Vice President Mike Pence addressed the Pentagon on Thursday, laying out the case, and the timeline, President Trump’s administration is setting for the establishment of a space-specific branch of the U.S. military. President Trump first directed the establishment of a Space Force in March, though the concept of placing orbital defenses in the hands of a sixth military branch has been alive in Washington D.C. for some time prior, including its inclusion in last year’s congressional defense budget proposal. It was ultimately tabled when that budget was merged with the Senate’s proposal, however.

The Vice President first made it clear that the United States is not seeking to be the first nation to “militarize space” as some have contended. Space, as Pence pointed out, is already being militarized by national level opponents like Russia and China. The United States, then, is left with two options: compete in this developing battlespace or be left at a significant disadvantage.

“As their actions make clear, our adversaries have transformed space into a warfighting domain already, and the United States will not shrink from this challenge,” Pence said. “Under President Trump’s leadership, we will meet it head on — to defend our nation, and build a peaceful future here on Earth and in space.”

Of course, establishing a new branch is no small undertaking, which has served as the primary argument against President Trump’s Space Force from within the Pentagon. No defense officials have contested that there is no need for an orbital defense undertaking. Instead, many have argued that the effort is best left under the Air Force’s purview, as it is now. Criticism of a space branch levied by Defense Secretary James Mattis and others in the past have all been regarding the administrative and logistical expenses associated with the establishment of any new branch, not with its intended responsibilities. Mattis has still been reluctant to voice approval for this new branch, but recently told reporters that the Pentagon is in “complete agreement” with the White House regarding how to move forward.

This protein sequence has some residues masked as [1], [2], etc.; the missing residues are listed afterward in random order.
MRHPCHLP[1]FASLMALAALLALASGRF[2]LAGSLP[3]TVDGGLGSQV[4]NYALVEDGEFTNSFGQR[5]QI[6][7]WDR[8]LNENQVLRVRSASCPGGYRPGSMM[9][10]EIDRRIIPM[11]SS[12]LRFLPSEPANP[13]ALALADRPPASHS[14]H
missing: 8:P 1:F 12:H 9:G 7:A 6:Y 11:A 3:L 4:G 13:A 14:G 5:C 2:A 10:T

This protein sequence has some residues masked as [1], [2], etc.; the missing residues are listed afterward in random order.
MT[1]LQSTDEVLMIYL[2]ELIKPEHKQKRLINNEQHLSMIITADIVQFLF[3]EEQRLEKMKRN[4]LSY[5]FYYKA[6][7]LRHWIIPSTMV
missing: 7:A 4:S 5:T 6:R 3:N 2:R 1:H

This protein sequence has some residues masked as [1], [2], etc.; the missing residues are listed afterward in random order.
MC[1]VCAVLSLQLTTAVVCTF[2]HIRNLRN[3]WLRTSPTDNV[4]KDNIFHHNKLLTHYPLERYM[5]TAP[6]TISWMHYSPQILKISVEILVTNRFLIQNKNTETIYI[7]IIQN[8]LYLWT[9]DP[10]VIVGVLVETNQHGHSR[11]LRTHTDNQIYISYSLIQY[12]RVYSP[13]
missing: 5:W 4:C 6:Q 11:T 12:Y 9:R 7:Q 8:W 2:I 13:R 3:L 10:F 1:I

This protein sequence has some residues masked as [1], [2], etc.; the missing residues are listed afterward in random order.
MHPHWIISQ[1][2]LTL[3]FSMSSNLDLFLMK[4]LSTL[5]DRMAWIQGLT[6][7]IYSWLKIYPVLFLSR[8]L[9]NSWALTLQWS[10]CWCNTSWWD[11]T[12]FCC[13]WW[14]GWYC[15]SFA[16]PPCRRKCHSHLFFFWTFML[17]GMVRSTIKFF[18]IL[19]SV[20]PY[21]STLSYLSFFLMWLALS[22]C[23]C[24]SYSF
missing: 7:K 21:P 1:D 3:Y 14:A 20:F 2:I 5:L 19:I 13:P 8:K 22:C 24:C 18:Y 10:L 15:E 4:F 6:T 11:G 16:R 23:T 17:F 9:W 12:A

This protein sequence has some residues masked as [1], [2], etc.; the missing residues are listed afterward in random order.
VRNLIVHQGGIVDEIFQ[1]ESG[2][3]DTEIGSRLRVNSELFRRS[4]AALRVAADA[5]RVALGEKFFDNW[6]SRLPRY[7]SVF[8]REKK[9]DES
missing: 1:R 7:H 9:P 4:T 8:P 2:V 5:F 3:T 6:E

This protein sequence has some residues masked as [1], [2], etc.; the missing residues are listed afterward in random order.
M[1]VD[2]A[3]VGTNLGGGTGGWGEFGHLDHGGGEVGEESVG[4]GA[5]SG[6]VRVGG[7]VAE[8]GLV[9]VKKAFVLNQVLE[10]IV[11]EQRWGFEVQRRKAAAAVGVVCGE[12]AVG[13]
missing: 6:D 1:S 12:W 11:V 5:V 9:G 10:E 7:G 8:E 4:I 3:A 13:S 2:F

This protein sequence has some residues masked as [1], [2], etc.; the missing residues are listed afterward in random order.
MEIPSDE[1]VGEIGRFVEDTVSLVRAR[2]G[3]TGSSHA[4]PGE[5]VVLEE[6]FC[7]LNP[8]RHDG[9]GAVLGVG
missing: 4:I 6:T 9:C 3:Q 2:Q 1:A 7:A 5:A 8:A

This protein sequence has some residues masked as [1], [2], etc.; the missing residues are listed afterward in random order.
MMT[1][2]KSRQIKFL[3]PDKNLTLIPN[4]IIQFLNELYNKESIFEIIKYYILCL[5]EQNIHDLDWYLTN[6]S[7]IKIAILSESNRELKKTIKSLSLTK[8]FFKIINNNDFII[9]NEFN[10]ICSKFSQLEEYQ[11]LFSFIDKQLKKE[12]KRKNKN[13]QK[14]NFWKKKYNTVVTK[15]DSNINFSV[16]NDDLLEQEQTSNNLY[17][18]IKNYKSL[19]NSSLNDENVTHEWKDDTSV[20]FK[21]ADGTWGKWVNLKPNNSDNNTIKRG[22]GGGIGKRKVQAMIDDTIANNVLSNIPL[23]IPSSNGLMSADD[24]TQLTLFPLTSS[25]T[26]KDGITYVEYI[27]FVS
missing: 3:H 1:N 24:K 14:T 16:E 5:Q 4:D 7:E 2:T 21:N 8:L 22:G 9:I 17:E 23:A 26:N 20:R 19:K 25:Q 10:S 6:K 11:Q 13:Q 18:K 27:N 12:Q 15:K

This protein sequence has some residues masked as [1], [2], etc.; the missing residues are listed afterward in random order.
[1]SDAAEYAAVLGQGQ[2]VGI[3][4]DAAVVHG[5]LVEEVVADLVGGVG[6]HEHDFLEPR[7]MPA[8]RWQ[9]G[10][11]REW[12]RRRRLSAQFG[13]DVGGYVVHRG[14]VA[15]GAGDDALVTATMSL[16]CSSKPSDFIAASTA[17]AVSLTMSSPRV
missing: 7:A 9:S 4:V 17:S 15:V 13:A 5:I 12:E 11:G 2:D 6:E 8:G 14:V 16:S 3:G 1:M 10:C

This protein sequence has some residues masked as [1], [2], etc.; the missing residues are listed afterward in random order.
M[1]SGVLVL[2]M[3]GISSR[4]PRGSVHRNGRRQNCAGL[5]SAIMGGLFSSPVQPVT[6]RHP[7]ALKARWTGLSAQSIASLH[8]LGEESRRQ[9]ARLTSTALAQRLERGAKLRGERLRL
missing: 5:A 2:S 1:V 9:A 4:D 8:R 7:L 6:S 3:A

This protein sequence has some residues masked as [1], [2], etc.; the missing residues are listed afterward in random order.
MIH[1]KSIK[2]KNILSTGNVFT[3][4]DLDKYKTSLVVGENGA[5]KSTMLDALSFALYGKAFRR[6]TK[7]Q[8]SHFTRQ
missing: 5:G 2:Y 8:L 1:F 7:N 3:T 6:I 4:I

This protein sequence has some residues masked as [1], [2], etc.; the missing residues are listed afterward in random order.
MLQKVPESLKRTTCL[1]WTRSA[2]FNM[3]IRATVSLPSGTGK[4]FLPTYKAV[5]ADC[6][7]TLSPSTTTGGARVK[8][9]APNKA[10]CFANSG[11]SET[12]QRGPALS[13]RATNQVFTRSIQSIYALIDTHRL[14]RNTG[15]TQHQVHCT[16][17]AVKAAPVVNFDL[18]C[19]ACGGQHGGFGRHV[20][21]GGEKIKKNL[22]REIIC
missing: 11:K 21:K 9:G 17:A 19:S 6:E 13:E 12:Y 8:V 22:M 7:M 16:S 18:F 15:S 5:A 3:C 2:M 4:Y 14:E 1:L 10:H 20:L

“President Trump and I are grateful to Secretary Mattis for this department’s diligence in preparing this report, and our administration will soon take action to implement these recommendations, with the objective of establishing the United States Department of the Space Force by 2020,” Pence told the crowd at the Pentagon.

“Creating a new branch of the military is not a simple process. It will require collaboration, diligence, and above all leadership. As challenges arise and deadlines approach, there must be someone in charge who can execute, hold others accountable, and be responsible for the results.”

Pence also attempted to assuage concerns about the immense cost of establishing the new force, saying, “To be clear, the Space Force will not be built from scratch, because the men and women who run and protect our nation’s space programs today are already the best in the world,” he said.

Some of the specific elements of this new Space Force initiative Pence outlined included a new unified combat and command structure devoted to space and led by a four-star level flag officer, a Space Operations Force comprised of warfighters with specialized skills and training to suit the threats posed in orbit, a “Space Development Agency” tasked with helping the Space Force develop new capabilities, and a new Assistant Secretary of Defense role established to help make the transition go smoothly.